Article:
Cannabis: A possible treatment for Alzheimer’s?


Cannabis’s popularity has been seen to rise in the last couple of decades. Its positive impacts are being researched within the medical community, and the recreational use of marijuana has also found its way into political discourse. Further, research supports its use in treating anxiety, insomnia, nausea, and depression.

That said, a team from Curtin University in Australia has discovered a new way to improve the absorption rate of medicinal cannabis when administered orally. This advancement could be useful in the treatment of neurological disorders such as Alzheimer’s disease, multiple sclerosis, and traumatic brain injuries.

Cannabis, or marijuana, originally derives from a flowering plant. Commercially, the plant is grown with minimal amount of tetrahydrocannabinol (THC), the active chemical in cannabis, which affects neurotransmission. Medical cannabis refers to the use of cannabis and cannabinoids to treat diseases and alleviate symptoms. Notwithstanding, the recreational use of cannabis has many effects on the body and the brain. The active chemical of cannabis, THC, acts on cannabinoid receptors that are found on neurons in the brain. The major areas of the brain that are affected are the hippocampus (memory), cerebral cortex (concentration and perception), and the cerebellum (movement). Recreational marijuana does not have the same levels of THC as that of medicinal marijuana, meaning that recreational use would not conjure the same effects as medical grade cannabis.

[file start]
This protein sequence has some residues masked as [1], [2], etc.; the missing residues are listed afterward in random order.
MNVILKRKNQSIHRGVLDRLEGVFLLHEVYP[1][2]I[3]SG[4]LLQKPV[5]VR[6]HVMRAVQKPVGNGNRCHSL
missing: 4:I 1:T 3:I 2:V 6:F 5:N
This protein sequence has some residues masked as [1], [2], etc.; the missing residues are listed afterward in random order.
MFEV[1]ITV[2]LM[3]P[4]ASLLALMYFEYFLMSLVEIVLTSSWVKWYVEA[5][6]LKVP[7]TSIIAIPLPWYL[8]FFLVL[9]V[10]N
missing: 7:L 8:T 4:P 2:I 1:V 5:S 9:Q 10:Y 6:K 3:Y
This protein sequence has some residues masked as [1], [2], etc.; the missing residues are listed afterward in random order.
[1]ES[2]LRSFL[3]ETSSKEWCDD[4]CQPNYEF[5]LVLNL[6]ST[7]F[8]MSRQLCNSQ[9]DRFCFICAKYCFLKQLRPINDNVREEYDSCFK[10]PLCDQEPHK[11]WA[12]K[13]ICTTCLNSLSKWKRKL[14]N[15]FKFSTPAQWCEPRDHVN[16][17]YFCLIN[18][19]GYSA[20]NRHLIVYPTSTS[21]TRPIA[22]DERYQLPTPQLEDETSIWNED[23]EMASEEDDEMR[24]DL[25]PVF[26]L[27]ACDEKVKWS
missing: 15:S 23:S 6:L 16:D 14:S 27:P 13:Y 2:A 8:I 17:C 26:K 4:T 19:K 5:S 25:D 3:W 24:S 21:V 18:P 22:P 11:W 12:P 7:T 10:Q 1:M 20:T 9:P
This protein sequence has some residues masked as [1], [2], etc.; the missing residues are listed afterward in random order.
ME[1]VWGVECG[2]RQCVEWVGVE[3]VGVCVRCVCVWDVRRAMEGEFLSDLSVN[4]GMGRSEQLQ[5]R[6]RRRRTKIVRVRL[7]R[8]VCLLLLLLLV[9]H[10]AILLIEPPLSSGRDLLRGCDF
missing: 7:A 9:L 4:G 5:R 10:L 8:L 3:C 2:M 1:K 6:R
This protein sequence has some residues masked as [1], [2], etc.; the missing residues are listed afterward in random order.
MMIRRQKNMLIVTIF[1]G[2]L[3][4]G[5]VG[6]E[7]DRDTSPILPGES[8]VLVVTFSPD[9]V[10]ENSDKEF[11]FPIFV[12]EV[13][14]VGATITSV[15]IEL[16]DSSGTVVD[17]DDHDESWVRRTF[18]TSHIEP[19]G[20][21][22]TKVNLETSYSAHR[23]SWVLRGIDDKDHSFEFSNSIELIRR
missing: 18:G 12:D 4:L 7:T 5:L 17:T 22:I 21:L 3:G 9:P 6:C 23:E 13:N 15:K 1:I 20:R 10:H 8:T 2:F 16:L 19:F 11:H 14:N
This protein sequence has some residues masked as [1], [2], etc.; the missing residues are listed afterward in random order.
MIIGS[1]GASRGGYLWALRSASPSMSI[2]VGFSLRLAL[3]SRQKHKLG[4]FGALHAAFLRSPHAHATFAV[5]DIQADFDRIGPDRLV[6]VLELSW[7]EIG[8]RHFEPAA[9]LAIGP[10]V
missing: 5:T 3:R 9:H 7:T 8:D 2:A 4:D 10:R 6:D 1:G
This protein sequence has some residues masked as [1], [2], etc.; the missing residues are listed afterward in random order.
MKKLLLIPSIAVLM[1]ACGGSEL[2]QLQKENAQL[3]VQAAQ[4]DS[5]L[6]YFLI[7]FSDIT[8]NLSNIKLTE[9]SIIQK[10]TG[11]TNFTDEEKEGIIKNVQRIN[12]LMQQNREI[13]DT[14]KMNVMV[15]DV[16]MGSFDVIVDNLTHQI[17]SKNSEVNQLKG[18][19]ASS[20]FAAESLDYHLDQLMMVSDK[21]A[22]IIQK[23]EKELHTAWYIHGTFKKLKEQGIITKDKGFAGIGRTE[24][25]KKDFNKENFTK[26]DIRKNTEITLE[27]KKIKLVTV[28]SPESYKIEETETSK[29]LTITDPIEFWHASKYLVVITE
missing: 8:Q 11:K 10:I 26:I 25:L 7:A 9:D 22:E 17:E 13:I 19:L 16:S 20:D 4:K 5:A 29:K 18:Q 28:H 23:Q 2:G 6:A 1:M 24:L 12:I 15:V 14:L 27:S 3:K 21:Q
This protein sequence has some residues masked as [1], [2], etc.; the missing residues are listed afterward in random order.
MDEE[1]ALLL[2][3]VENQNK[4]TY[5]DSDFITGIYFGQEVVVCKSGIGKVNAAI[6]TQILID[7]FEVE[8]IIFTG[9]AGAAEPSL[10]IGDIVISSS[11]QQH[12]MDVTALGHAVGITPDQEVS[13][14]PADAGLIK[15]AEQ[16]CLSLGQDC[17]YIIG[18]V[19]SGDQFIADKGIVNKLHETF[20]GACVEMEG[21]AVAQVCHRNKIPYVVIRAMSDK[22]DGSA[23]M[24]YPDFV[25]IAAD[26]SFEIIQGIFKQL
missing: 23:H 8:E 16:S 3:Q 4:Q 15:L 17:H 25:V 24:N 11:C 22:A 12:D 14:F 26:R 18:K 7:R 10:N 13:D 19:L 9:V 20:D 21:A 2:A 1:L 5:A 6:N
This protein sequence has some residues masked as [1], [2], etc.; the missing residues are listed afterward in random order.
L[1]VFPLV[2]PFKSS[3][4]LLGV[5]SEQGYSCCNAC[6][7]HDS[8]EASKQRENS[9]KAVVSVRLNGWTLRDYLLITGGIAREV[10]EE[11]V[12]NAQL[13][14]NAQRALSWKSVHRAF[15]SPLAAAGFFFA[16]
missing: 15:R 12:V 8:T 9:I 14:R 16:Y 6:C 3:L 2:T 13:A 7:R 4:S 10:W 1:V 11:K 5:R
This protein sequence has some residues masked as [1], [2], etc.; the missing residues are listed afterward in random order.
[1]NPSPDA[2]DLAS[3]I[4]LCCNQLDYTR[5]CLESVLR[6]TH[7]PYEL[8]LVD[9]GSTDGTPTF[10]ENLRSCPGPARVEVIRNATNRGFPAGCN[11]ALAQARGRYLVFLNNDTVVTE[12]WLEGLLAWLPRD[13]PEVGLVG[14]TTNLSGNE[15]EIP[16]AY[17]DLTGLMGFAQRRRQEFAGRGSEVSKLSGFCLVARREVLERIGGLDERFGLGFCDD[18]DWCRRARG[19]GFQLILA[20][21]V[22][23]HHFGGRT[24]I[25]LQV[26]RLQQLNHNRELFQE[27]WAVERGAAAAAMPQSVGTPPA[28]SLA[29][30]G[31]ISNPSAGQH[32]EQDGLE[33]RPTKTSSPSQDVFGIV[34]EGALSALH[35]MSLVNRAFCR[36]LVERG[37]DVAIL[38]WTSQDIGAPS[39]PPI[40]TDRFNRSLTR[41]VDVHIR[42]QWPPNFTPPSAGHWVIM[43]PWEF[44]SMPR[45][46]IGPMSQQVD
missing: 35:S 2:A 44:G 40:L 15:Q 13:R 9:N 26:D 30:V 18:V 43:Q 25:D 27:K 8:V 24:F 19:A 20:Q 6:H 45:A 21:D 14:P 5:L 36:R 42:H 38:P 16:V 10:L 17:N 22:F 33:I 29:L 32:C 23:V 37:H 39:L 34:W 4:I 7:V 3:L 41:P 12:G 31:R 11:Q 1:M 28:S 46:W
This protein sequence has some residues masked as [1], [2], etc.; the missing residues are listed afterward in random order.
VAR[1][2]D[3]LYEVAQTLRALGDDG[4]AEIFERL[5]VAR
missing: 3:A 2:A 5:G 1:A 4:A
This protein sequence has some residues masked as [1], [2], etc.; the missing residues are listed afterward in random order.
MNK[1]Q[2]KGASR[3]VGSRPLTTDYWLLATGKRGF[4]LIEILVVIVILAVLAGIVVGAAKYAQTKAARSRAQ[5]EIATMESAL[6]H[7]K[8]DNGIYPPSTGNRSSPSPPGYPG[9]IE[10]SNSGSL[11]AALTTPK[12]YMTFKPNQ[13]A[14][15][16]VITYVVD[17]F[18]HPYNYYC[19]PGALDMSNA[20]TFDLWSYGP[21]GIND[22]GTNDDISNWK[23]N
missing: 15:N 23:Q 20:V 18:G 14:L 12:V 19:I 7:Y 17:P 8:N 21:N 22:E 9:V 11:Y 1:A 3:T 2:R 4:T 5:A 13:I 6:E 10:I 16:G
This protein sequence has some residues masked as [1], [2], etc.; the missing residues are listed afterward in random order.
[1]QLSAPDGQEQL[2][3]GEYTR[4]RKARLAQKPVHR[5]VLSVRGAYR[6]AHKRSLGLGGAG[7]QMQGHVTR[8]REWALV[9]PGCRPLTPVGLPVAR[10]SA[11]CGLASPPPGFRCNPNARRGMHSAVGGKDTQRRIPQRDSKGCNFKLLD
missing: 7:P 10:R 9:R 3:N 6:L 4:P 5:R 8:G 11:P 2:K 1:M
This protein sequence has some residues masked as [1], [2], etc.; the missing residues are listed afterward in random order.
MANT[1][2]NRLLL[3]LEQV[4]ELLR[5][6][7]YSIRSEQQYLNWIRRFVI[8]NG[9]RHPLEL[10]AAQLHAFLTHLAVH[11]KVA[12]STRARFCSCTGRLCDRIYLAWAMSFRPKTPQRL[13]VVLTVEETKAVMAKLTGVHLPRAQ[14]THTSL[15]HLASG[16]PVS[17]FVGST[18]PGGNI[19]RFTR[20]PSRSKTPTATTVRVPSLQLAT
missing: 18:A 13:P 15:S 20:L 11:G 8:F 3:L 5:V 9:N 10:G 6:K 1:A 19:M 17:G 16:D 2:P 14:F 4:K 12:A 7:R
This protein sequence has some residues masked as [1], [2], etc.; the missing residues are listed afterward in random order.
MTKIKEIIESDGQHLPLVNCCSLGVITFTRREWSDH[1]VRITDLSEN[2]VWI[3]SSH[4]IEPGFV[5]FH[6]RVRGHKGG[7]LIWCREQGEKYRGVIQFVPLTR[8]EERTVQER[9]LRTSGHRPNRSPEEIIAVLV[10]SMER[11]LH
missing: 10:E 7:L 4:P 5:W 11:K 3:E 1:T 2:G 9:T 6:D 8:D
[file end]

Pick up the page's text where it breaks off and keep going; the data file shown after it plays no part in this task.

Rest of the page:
Side effects of medical marijuana. Source: (2019).

The team at Curtin University was able to create tiny capsules containing cannabinoids which, when taken orally by mice with neurological disorders, were absorbed by the body faster and affecting the brain more swiftly (compared to when ingested in liquid form). Cannabinoids are molecules found in medicinal cannabis; however, this molecule is not normally well absorbed into the body. Researchers were able to create novel microcapsules containing ‘cannabidiol‘ which could be administered and subsequently absorbed. It was found that the novel microcapsule improved the brain delivery of cannabidiol by 40 times in animal models. Additionally, the study showed for the first time that bile acid increased the uptake and retention of cannabidiol within the brain. These findings show that bile acid could be used to enhance the delivery of cannabidiol when taken orally, particularly when treating neurological disorders.

The study conducted by Curtin University offers an important approach in understanding the improved efficiency at which cannabinoid-based drugs are delivered to the brain. This novel medication could lead to improvement in cannabinoid therapies to treat neurological disorders while also reducing cost and increasing safety. Of course, further research pertaining to humans is required before any concrete conclusions can be made. However, the initial findings are promising for the future of cannabinoids treatments for neurological disorders.

To find out more about cannabis and the brain:


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Edited by Malavika.

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